In the embodiment of FIG. 6, the level 3 replication rules 190 i . . . 190 n are applied to the objects, and if the client node 56, filespace 58 and data type 60 of an object do not satisfy one of the level 3 replication rules 190 i . . . 190 n, then the higher level 2 replication rules 180 i . . . 180 n are applied. If the object does not have a client node 56 and data type 60 satisfying one of the level 2 replication rules 180 i . . . 180 n, then the even higher level 1 replication rules 160 i . . . 160 n are applied. Likewise, if no level 1 replication rule 160 i . . . 160 n is satisfied, then the highest, most general, level 0 global replication rule 150 is applied. In the description with respect to FIG. 6, references to high, higher, highest, low, lower, lowest refer to the position in the hierarchy and not to the level number, where a higher level number refers to a lower level rule in the hierarchy.
In certain embodiments, the replication rules may be created by an administrator. If the administrator does not create a replication rule applicable to the specific attributes of an object being considered, then the global replication rule 150 may apply, if one is provided. If no global replication rule and replication rule applicable to the attributes of the object are provided, then the object may not be included in the replication list 20.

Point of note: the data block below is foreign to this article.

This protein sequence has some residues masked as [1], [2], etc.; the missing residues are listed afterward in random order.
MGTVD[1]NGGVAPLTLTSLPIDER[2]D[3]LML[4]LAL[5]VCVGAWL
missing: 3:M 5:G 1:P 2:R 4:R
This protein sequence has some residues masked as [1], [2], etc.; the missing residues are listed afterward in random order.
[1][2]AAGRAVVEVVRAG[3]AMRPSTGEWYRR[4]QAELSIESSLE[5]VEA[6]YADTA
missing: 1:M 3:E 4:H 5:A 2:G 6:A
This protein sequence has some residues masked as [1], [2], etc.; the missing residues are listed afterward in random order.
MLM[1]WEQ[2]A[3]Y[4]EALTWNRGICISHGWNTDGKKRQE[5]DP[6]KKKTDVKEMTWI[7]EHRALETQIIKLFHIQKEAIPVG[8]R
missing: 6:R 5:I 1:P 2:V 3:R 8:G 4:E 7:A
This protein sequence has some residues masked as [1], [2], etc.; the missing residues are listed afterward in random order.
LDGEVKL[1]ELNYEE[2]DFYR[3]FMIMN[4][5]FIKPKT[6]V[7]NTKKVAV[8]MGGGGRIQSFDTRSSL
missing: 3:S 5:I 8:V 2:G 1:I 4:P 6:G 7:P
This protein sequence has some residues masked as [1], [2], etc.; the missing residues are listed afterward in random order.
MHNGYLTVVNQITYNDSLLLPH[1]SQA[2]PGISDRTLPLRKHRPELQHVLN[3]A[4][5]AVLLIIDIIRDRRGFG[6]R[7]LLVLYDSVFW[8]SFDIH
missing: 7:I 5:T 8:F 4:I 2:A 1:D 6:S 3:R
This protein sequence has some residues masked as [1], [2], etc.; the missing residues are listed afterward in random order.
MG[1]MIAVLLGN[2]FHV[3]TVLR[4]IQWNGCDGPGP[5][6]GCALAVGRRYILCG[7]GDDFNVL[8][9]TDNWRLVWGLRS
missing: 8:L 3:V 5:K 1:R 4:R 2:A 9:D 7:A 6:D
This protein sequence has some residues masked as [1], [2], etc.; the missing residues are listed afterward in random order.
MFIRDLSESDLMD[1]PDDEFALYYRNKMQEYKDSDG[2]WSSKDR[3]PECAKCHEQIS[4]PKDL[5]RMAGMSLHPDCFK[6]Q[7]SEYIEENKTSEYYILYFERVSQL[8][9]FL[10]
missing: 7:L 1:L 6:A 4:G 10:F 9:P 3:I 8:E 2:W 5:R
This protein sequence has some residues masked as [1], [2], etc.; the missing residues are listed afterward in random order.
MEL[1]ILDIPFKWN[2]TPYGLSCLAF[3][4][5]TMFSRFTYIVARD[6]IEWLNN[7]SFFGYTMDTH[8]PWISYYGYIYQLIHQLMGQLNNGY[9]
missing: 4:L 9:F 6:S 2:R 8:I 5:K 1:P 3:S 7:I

Prioritization within a class of data, set of nodes, etc., facilitates the management of the bandwidth between the source 4 a and target 4 b replication sites. An example of prioritization is that there can be NORMAL and HIGH priority rules. For example all clients can be assigned to a NORMAL priority replication rule for any BACKUP data that they store in the source storage 8 a. In addition, specific client nodes can be assigned to a HIGH priority rule, or specific data for various client nodes could be assigned to a HIGH priority rule. This prioritization allows a scheduled replication action to replicate the HIGH priority data ahead of the NORMAL priority data. While possibly done in order to move important data with preference over limited bandwidth between the source 4 a and target 4 b servers, prioritization may also be used to satisfy service level agreement (SLA) requirements that indicate certain data has to be replicated before other data.